When I mentioned to a friend that I was reviewing UVF: Behind The Mask, he said; “Why are you giving publicity to a book about those gangsters?”
It was a very instructive response, because it summed up what many within the pro-Union community think of the UVF.
They do regard them as criminals first as foremost; rather than as one-time and honoured defenders in the frontline against the IRA.
And it’s that continuing perception of them which has made it extraordinarily difficult for the PUP – their political wing – to make electoral progress.
Twenty years since the Good Friday Agreement and they have no MLAs, just four councillors (out of 462) and around 2% of the total vote.
I think it’s important to know our own history: and that means understanding why the UVF re-emerged in the mid-1960s and why, 50 years on, it remains on the fringes and still exercises a pull on some loyalist communities and within broader unionism.
Its modern roots lie in the perceived liberalism of Terence O’Neill (who became Prime Minister in 1963); the increasingly bellicose speeches and protests from Ian Paisley (still very much a minor irritant back then); the 50th anniversary of the 1916 Rising (which was becoming a ‘big thing’ for republicans in Northern Ireland); and the rise of the civil rights movement (which key unionists in O’Neill’s government tried to portray as an IRA front).
Unionists were worried back then and became increasingly worried as Westminster seemed reluctant to support them.
At that particular moment, before the arrival of the army and the emergence of PIRA, the UVF really did believe that it was their task to take on the ‘enemies of Ulster.’
As a unionist I found some of Aaron Edwards’s book uncomfortable reading – particularly the stuff about the Shankill Butchers. This is certainly not a hagiography of the UVF and nor does it try and defend either their outlook or their actions.
But it does try and explain – mostly successfully – how young men found themselves sucked into a paramilitary organisation in the 1970s and then committing some of the most brutal murders of the Troubles.
Many of those young men joined the UVF in response to the IRA’s detonation of 22 bombs in Belfast on July 21, 1972.
As Kevin Myers noted: ‘The figures do not begin to capture the horror of that long-lost era. Nothing can.
What did stick in the minds of most people who watched the drama unfold on television screens across the world were the pictures of firemen shovelling bits of bodies into bin bags.
It was imagery that became seared in the memory of the teenage David Ervine.’
And it was imagery which determined the UVF to ‘hit back’ at the IRA.
I wasn’t aware that a number of community leaders, including former members of the Northern Ireland Labour Party, were linked to the ‘welfare component’ of the UVF at that time and were trying to encourage them to ‘think in terms of bread and butter politics as well as the constitutional issue...respond to republicanism through non-violence and dialogue.’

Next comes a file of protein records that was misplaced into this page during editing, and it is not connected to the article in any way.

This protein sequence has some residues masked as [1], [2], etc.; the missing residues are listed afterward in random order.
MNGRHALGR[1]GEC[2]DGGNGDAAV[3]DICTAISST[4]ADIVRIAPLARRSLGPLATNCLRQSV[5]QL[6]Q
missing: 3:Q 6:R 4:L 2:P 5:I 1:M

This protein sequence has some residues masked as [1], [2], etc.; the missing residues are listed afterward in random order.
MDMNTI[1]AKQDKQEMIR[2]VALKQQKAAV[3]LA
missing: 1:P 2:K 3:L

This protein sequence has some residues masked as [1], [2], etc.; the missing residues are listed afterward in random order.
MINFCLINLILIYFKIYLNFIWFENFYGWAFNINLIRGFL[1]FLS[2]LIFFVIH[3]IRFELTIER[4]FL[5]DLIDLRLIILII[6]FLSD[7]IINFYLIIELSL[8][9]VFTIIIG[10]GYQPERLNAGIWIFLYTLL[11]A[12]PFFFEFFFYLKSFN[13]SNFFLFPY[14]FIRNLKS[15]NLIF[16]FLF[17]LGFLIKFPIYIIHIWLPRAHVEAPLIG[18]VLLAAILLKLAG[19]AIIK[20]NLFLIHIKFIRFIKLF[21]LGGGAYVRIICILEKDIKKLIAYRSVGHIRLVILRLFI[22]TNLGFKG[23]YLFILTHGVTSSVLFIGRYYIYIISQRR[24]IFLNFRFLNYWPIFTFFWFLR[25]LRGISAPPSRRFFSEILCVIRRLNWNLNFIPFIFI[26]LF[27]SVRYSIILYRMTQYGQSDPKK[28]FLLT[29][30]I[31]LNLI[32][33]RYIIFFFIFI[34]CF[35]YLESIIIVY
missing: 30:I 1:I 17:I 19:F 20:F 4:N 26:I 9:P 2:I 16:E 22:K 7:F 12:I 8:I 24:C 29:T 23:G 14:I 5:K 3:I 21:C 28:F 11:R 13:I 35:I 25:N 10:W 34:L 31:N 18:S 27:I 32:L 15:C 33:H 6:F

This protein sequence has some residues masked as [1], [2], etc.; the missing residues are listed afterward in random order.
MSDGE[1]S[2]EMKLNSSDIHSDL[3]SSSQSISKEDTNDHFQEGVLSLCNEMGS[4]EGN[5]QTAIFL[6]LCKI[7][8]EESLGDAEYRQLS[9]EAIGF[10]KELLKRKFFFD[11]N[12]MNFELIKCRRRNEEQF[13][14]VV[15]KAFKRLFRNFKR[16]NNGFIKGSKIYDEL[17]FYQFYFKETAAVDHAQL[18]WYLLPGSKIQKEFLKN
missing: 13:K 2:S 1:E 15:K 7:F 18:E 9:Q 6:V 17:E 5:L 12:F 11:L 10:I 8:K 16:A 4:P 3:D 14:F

But the time wasn’t right. And, as the book makes clear, the time was rarely ever right for that sort of political rather than paramilitary activity: in other words, there was never really a moment when all of the component parts of the UVF were on the same page at the same time.
The other problem for the UVF – particularly after the Good Friday Agreement – was its failure to convince enough loyalists that the PUP could offer something which wasn’t already on offer from the DUP and UUP.
Instead, it tended to focus on the negative; claiming that loyalism was being left behind; that no one provided an ‘authentic’ voice for the working class loyalist; and that, despite all the evidence to the contrary, there was still some sort of role for the organisation.
A PSNI/MI5 assessment published in 2015 stated: ‘A large number of members, including some senior figures, are extensively involved in organised crime including drug dealing, extortion, and smuggling.
Members of the UVF are involved in conducting paramilitary-style assaults on those they accuse of anti-social behaviour.
These activities have a significant impact on the local community.’
Given the bluntness of that assessment it’s no wonder that Edwards concludes: ‘the full and unequivocal transition of the UVF towards full civilianisation...will require assistance from people beyond loyalist paramilitary ranks.
That means the descendants of the Unionist Party politicians who had a hand in rejuvenating the UVF in the mid-1960s should put their shoulder to the wheel as much as the community who sustained the UVF for many years.
Every willing hand will be required to come together to assist the group in completing its process of transition.’
Loyalist paramilitarism is not like the IRA.
It doesn’t have that sort of discipline or command structure; and it doesn’t have the sort of link which the IRA had/has with Sinn Fein.
So whatever the UVF was hoping to achieve from 1965 onwards, or whatever it is hoping to achieve now, strike me as unclear.
And while this book is a fascinating and forensic insight into the ‘modern’ UVF, with some important reflections on the PUP, it doesn’t really bring clarity to what the UVF regards as the end goal.
That said, this remains a very valuable contribution to Troubles literature: a well-written, thoughtful and occasionally uncomfortable look at what was once a key player within loyalism.
• UVF: Behind The Mask By Aaron Edwards; Published by Merrion Press